world ovarian cancer day 2023

Why Are Our Women Getting Left Behind?

Of the 370 women who are diagnosed with ovarian cancer in New Zealand each year, 20 would be living longer lives if they lived in Australia. Living longer could be the difference between seeing their child start school, or not; attending a family wedding, or not; being there to financially and emotionally support their family, or not.

May 8th is World Ovarian Cancer Day and the theme is No Woman Left Behind, but unfortunately kiwi women are being left behind. We don’t have the same access to treatments, clinical trials or standardised testing as Australian women and it means that this already devastating disease has an even bigger impact on New Zealanders who receive an ovarian cancer diagnosis.

In Australia there are national guidelines that recommend that if a woman has ovarian cancer symptoms for more than four weeks then she should get tested, and that test should happen within two weeks. We repeatedly hear stories about women like Erin, who was dismissed by doctors for over a year before she received a diagnosis of stage 4 low-grade serous ovarian cancer. Of the 50 women with ovarian cancer that Cure Our Ovarian Cancer surveyed in 2021, 80% of women feel like they were treated like a hypochondriac at some stage during their diagnosis.

Erin was diagnosed with low-grade serous ovarian cancer “Throughout multiple visits I was told at 35 years of age I was too young for anything serious to be wrong, or at 85kg I was too overweight to be ill. I was told it was constipation and to change my diet, the list goes on. All I can say to anyone out there showing symptoms and knowing deep down there is something more to it, is to trust your instincts and get second opinions.”

In Australia 50% of women see their doctor within a month of experiencing symptoms, compared to just 8% of kiwi women, likely due to a lack of awareness of symptoms in New Zealand, and a fear of dismissal by their doctor. Early diagnosis is essential to be able to offer women the best treatment. To supplement this we also need to raise awareness of ovarian cancer symptoms so women can present early, and advocate for themselves.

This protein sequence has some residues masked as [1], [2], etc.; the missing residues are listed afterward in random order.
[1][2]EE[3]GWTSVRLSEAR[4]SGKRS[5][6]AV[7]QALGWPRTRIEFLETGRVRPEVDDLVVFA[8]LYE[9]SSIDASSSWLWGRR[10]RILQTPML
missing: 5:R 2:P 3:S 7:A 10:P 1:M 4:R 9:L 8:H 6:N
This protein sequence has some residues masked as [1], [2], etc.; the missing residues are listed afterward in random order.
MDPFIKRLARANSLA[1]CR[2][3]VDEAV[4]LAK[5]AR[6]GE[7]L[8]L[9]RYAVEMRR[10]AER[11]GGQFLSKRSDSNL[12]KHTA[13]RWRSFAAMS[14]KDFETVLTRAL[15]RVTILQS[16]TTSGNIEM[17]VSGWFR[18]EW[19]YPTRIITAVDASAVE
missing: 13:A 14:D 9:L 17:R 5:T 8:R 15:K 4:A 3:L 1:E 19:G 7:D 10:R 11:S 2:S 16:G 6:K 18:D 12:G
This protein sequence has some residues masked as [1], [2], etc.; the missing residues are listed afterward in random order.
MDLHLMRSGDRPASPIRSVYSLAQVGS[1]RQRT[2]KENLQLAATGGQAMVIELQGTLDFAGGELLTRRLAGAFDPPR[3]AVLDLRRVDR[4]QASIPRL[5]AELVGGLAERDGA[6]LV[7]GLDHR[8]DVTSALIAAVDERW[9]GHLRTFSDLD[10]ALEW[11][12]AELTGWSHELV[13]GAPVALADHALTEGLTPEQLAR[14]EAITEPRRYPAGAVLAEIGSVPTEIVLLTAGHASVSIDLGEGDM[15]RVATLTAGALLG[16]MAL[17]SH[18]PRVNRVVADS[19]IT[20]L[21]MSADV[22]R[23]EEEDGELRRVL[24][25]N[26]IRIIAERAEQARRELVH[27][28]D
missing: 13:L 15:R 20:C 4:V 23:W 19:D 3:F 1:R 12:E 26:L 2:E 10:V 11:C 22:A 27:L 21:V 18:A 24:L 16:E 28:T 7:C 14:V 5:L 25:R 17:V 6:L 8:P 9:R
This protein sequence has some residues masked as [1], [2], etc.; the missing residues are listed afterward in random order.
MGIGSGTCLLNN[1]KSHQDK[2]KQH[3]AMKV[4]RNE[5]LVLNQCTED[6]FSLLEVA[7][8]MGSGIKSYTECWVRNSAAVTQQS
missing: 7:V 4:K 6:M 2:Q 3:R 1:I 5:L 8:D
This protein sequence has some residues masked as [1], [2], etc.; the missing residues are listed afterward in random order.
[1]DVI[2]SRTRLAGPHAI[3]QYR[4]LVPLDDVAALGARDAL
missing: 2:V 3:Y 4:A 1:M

Survival rates are another big difference between our countries. The five year survival rate in Australia is 43.2%, compared to just 36.3% in New Zealand. Aside from earlier diagnosis there are two other key factors contributing to our shortfall, access to treatments and access to cutting-edge therapies through clinical trials.

Australia has more publicly funded treatments available, treatments that should be available to women in NZ facing ovarian cancer. Debbie didn’t have any success with publicly funded treatments. She now takes bevacizumab. The first infusion cost her $13,000. The pharmaceutical company caps the cost at $25,000 so now it’s “free”. But it needs to be administered in a hospital. Since it’s not a funded drug the public system can’t administer it, so she pays $1,800 every three weeks privately. “Without it I wouldn’t be here. I don’t know how long we can afford to keep doing this, but every extra day, week, month and year with my family is precious.”

Other non-funded treatments are sometimes given to patients under a compassionate scheme by pharmaceutical companies. However the government doesn’t waive the GST on these treatments, some bills for GST and pharmacist fees rack up to over $2,000 per month.

Women in New Zealand living with ovarian cancer have less access to clinical trials compared to women in Australia. In fact Australia has nine times as many clinical trials available. Some treatments that are recommended as standard of care (the recognised best treatment) overseas are not funded in New Zealand. If we lag behind recognised standards of care we will not get access to clinical trials that compare a new drug to the internationally recognised standard of care drug.

The final issue we face is a lack of research. Since 2011, Australia’s government has invested $87.9 million into ovarian cancer research. During the same period, through the Health Research Council, New Zealand invested a total of $18,000 for ovarian cancer-specific research. The inequality is unjust and avoidable.

As part of their advocacy work Cure Our Ovarian Cancer has presented a National Ovarian Cancer Report to the Health Select Committee, including recommendations to help improve outcomes for women with ovarian cancer. Many ovarian cancer patients across NZ have shared this report with their MP’s and discussed the impact that ovarian cancer has had on their lives.

This World Ovarian Cancer Day Cure Our Ovarian Cancer encourages people across New Zealand to get to know the symptoms of ovarian cancer, and go to their GP if they experience any new or persisting symptoms for two weeks. And don’t be afraid to ask for a second opinion.

Ovarian Cancer Symptoms:

  • Abdominal/pelvic pain or discomfort
  • Bloating or increased abdominal size
  • Bowel habit changes
  • Eating less and feeling fuller
  • Needing to urinate more often or urgently
  • Fatigue

Find out more about ovarian cancer symptoms